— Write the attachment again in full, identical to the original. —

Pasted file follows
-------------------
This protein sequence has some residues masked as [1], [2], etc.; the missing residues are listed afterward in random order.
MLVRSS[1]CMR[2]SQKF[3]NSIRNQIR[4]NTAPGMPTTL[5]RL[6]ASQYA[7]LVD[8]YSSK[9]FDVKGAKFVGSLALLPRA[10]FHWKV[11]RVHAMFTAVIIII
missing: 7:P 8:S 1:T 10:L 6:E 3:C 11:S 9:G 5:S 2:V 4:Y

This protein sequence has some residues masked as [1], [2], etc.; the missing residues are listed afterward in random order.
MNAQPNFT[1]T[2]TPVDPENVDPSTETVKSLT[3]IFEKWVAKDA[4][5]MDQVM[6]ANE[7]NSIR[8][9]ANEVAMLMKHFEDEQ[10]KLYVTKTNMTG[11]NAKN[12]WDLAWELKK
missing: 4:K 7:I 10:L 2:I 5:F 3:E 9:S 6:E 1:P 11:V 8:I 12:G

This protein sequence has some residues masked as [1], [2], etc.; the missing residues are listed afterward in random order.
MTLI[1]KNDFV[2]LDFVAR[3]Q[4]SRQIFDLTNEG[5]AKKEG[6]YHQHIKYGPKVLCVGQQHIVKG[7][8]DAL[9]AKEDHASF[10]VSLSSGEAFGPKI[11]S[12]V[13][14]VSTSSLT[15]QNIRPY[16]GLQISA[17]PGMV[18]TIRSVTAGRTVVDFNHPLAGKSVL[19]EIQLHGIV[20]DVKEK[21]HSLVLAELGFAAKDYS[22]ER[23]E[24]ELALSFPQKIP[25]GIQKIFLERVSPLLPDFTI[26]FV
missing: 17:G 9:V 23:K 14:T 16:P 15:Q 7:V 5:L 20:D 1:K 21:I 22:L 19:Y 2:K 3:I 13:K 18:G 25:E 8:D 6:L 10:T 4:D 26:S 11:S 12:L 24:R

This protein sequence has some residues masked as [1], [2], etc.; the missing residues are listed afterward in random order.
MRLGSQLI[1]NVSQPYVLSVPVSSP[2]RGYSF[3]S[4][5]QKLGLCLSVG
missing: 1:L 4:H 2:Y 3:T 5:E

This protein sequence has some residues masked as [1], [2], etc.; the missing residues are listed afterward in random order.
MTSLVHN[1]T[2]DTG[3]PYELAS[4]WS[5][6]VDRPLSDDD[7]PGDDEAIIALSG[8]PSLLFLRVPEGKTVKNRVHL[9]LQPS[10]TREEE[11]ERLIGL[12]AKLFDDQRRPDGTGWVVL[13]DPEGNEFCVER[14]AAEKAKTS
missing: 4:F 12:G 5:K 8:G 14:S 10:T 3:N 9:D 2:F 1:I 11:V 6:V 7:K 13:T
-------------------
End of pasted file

This protein sequence has some residues masked as [1], [2], etc.; the missing residues are listed afterward in random order.
MLVRSS[1]CMR[2]SQKF[3]NSIRNQIR[4]NTAPGMPTTL[5]RL[6]ASQYA[7]LVD[8]YSSK[9]FDVKGAKFVGSLALLPRA[10]FHWKV[11]RVHAMFTAVIIII
missing: 7:P 8:S 1:T 10:L 6:E 3:C 11:S 9:G 5:S 2:V 4:Y

This protein sequence has some residues masked as [1], [2], etc.; the missing residues are listed afterward in random order.
MNAQPNFT[1]T[2]TPVDPENVDPSTETVKSLT[3]IFEKWVAKDA[4][5]MDQVM[6]ANE[7]NSIR[8][9]ANEVAMLMKHFEDEQ[10]KLYVTKTNMTG[11]NAKN[12]WDLAWELKK
missing: 4:K 7:I 10:L 2:I 5:F 3:E 9:S 6:E 1:P 11:V 8:I 12:G

This protein sequence has some residues masked as [1], [2], etc.; the missing residues are listed afterward in random order.
MTLI[1]KNDFV[2]LDFVAR[3]Q[4]SRQIFDLTNEG[5]AKKEG[6]YHQHIKYGPKVLCVGQQHIVKG[7][8]DAL[9]AKEDHASF[10]VSLSSGEAFGPKI[11]S[12]V[13][14]VSTSSLT[15]QNIRPY[16]GLQISA[17]PGMV[18]TIRSVTAGRTVVDFNHPLAGKSVL[19]EIQLHGIV[20]DVKEK[21]HSLVLAELGFAAKDYS[22]ER[23]E[24]ELALSFPQKIP[25]GIQKIFLERVSPLLPDFTI[26]FV
missing: 17:G 9:V 23:K 14:T 16:P 15:Q 7:V 5:L 20:D 1:K 21:I 22:L 19:Y 2:K 3:I 13:K 18:G 25:E 8:D 6:L 10:T 4:D 26:S 11:S 12:L 24:R

This protein sequence has some residues masked as [1], [2], etc.; the missing residues are listed afterward in random order.
MRLGSQLI[1]NVSQPYVLSVPVSSP[2]RGYSF[3]S[4][5]QKLGLCLSVG
missing: 1:L 4:H 2:Y 3:T 5:E

This protein sequence has some residues masked as [1], [2], etc.; the missing residues are listed afterward in random order.
MTSLVHN[1]T[2]DTG[3]PYELAS[4]WS[5][6]VDRPLSDDD[7]PGDDEAIIALSG[8]PSLLFLRVPEGKTVKNRVHL[9]LQPS[10]TREEE[11]ERLIGL[12]AKLFDDQRRPDGTGWVVL[13]DPEGNEFCVER[14]AAEKAKTS
missing: 4:F 12:G 5:K 8:G 14:S 10:T 3:N 9:D 2:F 1:I 11:V 6:V 7:K 13:T